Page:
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Volume 24 No. 158
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Atlanta Mayor Vows To Redevelop Turner Field Site, But City Council Wants To Keep Team

Atlanta Mayor Kasim Reed yesterday said "one of the largest developments for middle-class people that the city has ever had" will go up at the site of Turner Field after the Braves move to Cobb County, according to Bluestein & Leslie of the ATLANTA JOURNAL-CONSTITUTION. Reed in his first public remarks since the Braves' announcement said he would "not leave a vacant Ted," and that the ballpark would be torn down in '17. He added that he "wouldn't interfere" with Cobb County's negotiations with the team, but added that he "wanted to project an 'unmistakable message' that the city wants the Braves to remain." Reed said that the city has been "planning a replacement for the stadium for months, and he promises a major announcement in the next few months that he vows will validate his decision." Reed: "We're not walking around here moping. I hate losing. But there are times when other people make plays." He added, "We're not losing anything. The Braves are still in the region so I don't feel like this is a loss" (ATLANTA JOURNAL-CONSTITUTION, 11/13). In Atlanta, Bluestein & Trubey in a front-page piece write the city "now has to figure out a use for the area of roughly 55 acres, a lackluster stretch passed by hundreds of thousands of commuters each day that feels cut off from downtown by a sea of parking lots and car-choked interstates." If the Braves move to Cobb County, Turner Field will "add to the list of high-promise, high-cost redevelopment dreams in the metro area" (ATLANTA JOURNAL-CONSTITUTION, 11/13).

: The ATLANTA BUSINESS CHRONICLE's Wenk & Saporta noted the Atlanta City Council yesterday held a press conference "to complain they weren't included in the negotiations" with the Braves. Council President Ceasar Mitchell said, "We collectively feel a great deal of disappointment." Council member Michael Julian Bond: "I just want to make an appeal to the Braves. We want you to stay" (, 11/12). Bond added that the decision regarding taxpayer funding for improvements to Turner Field "should have been vetted by the council." Mitchell said that the group has "requested a meeting with the Braves to discuss what, if anything, can be done to keep the team downtown." He added that the council also has "asked to meet with Reed about the negotiations." The ATLANTA JOURNAL-CONSTITUTION's Bluestein & Leslie note Reed "went to lengths to show the city wasn't asleep at the wheel, and his office released a timeline that showed city officials have been in talks with the team for about 18 months over its lease renewal and plans to redevelop the surrounding communities" (ATLANTA JOURNAL-CONSTITUTION, 11/13). Fulton County Commission Chair John Eaves yesterday said Reed's redevelopment plans were "news to me." He added, "I have not been a part of any sort of conversation about any sort of alternative plans. ... It's surprising, and I hope going forward, whatever the plans are, we all will be better served if it's a collaborative and partnering effort." Eaves: "It's imperative going forward, whatever discussions are made in terms of redevelopment for that area, that the county should be there as a partner with the city of Atlanta" ("The 5:44 with Denis O'Hayer," WABE-FM, 11/12).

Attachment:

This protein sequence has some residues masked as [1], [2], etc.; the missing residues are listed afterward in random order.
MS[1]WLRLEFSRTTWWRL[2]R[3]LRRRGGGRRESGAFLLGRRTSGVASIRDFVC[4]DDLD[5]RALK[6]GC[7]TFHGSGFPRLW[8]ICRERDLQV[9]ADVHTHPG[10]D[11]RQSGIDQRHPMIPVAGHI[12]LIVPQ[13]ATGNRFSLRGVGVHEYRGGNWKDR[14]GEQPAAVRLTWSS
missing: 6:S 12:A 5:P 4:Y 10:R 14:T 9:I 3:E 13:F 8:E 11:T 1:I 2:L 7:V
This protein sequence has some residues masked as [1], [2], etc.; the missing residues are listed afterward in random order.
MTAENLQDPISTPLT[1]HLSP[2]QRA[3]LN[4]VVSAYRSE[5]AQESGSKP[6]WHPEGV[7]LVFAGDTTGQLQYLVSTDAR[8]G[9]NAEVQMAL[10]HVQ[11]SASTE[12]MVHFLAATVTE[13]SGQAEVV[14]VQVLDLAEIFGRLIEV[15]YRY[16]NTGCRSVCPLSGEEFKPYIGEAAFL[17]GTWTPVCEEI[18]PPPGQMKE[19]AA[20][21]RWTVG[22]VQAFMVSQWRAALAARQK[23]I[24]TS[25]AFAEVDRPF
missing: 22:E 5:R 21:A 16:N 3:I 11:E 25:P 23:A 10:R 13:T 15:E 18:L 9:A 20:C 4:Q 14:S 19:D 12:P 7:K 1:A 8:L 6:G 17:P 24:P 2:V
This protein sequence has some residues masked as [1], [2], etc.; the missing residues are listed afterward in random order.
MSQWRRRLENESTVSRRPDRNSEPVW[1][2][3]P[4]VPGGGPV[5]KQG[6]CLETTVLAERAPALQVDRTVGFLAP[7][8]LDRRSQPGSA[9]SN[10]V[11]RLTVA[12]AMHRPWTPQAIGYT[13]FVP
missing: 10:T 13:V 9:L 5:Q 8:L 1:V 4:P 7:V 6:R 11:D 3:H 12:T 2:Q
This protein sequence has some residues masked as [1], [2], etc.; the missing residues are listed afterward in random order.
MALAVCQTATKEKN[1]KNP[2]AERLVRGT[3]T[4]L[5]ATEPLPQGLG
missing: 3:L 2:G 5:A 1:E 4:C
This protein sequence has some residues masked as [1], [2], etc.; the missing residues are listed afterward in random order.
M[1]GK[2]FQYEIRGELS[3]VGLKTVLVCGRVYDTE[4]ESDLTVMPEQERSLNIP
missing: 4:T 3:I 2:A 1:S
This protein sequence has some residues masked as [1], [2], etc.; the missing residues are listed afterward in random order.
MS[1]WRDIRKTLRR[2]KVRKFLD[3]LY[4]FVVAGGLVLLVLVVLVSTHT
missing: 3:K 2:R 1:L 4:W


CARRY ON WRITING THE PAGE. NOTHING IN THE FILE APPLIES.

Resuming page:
FALCONS VS. BRAVES: Bluestein & Galloway wrote the Falcons' ties to downtown Atlanta "made their situation more complex" than the Braves' situation and "maybe even more pressing." The Georgia World Congress Center Authority "owns the Georgia Dome as well the sprawling convention center that surrounds it," meaning that Georgia Gov. Nathan Deal's administration "had a vested interest in keeping the Dome or a successor facility on the campus occupied." In addition, many of the city's corporate interests "supported the Falcons pitch to stay in downtown, either out of support" for Falcons Owner Arthur Blank or a "desire for a new trinket to add to a downtown that will soon include a Civil Rights museum and a shrine to college football." But Turner Field is "somewhat of an anomaly, a stadium located in an island of parking lots that always seemed alienated from the rest of the city." That may be why business leaders were "deafeningly silent on the proposed move" by the Braves (, 11/12).

LEFT BEHIND: In Atlanta, Kyle Wingfield writes, "I don't think it's a coincidence the Turner Field area remained underdeveloped for so long -- especially in the 17 years since the stadium opened for the 1996 Summer Games, but also going back to the opening of Atlanta Stadium in the mid-1960s." One of Turner Field's "major problems is it doesn't sit in the general direction the city's development has taken, or stands to take" (ATLANTA JOURNAL-CONSTITUTION, 11/13). USA TODAY's Ray Glier notes the Braves and Atlanta taxpayers "did not pay a dime" for Turner Field. That the facility "was free" may be why it "seems so disposable." Georgia State Univ. economist Bruce Seaman said, "It was one of the best examples of an Olympic facility being put to long-term use. Other cities struggled to find a use for facilities after the Olympics. I find it a tragedy that they will tear down this stadium. This was one of the great legacies of the 1996 Olympics" (USA TODAY, 11/13). In Minneapolis, Michael Rand writes under the header, "Atlanta Has A Stadium Fiasco On Its Hands." Rand writes of Turner Field, "We're supposed to believe that after 17 seasons, it's just not tenable? We're supposed to believe that all due diligence for upgrades and use of the existing facility just won't work? Absurd" (Minneapolis STAR-TRIBUNE, 11/13).